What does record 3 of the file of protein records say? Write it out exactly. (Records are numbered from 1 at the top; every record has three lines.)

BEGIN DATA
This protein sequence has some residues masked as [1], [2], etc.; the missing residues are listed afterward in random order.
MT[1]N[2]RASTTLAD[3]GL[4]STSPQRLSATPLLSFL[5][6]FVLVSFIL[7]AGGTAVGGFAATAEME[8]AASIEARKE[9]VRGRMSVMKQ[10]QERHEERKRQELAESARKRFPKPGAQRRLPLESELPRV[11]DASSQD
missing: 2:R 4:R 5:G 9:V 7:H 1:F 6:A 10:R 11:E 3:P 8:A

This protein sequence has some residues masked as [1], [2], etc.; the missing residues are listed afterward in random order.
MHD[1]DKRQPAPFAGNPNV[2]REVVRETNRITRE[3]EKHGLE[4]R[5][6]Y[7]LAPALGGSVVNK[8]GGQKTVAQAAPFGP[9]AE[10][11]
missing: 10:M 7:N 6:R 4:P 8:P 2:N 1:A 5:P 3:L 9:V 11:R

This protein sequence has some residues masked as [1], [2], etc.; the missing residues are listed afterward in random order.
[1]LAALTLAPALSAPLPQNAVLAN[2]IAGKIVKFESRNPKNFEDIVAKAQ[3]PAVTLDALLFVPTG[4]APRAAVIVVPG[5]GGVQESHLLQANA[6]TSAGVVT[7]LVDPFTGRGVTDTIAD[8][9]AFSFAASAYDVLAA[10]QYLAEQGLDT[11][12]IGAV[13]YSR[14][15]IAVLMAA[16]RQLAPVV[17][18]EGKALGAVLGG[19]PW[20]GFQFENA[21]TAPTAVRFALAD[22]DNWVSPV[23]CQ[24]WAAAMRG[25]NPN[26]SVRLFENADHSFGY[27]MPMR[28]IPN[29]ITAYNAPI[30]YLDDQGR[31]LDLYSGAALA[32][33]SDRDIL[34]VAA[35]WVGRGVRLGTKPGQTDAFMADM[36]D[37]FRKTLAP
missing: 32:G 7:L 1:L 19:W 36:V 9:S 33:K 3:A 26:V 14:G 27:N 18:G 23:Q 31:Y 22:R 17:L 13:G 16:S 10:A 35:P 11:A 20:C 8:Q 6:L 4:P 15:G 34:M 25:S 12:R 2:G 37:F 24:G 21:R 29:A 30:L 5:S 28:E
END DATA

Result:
This protein sequence has some residues masked as [1], [2], etc.; the missing residues are listed afterward in random order.
[1]LAALTLAPALSAPLPQNAVLAN[2]IAGKIVKFESRNPKNFEDIVAKAQ[3]PAVTLDALLFVPTG[4]APRAAVIVVPG[5]GGVQESHLLQANA[6]TSAGVVT[7]LVDPFTGRGVTDTIAD[8][9]AFSFAASAYDVLAA[10]QYLAEQGLDT[11][12]IGAV[13]YSR[14][15]IAVLMAA[16]RQLAPVV[17][18]EGKALGAVLGG[19]PW[20]GFQFENA[21]TAPTAVRFALAD[22]DNWVSPV[23]CQ[24]WAAAMRG[25]NPN[26]SVRLFENADHSFGY[27]MPMR[28]IPN[29]ITAYNAPI[30]YLDDQGR[31]LDLYSGAALA[32][33]SDRDIL[34]VAA[35]WVGRGVRLGTKPGQTDAFMADM[36]D[37]FRKTLAP
missing: 32:G 7:L 1:L 19:W 36:V 9:S 33:K 3:A 26:V 14:G 27:N 18:G 23:Q 31:Y 22:R 17:L 13:G 16:S 10:A 35:P 11:A 20:C 8:Q 6:L 4:P 15:G 34:M 25:S 12:R 2:G 37:F 24:G 21:R 29:A 30:L 5:S 28:E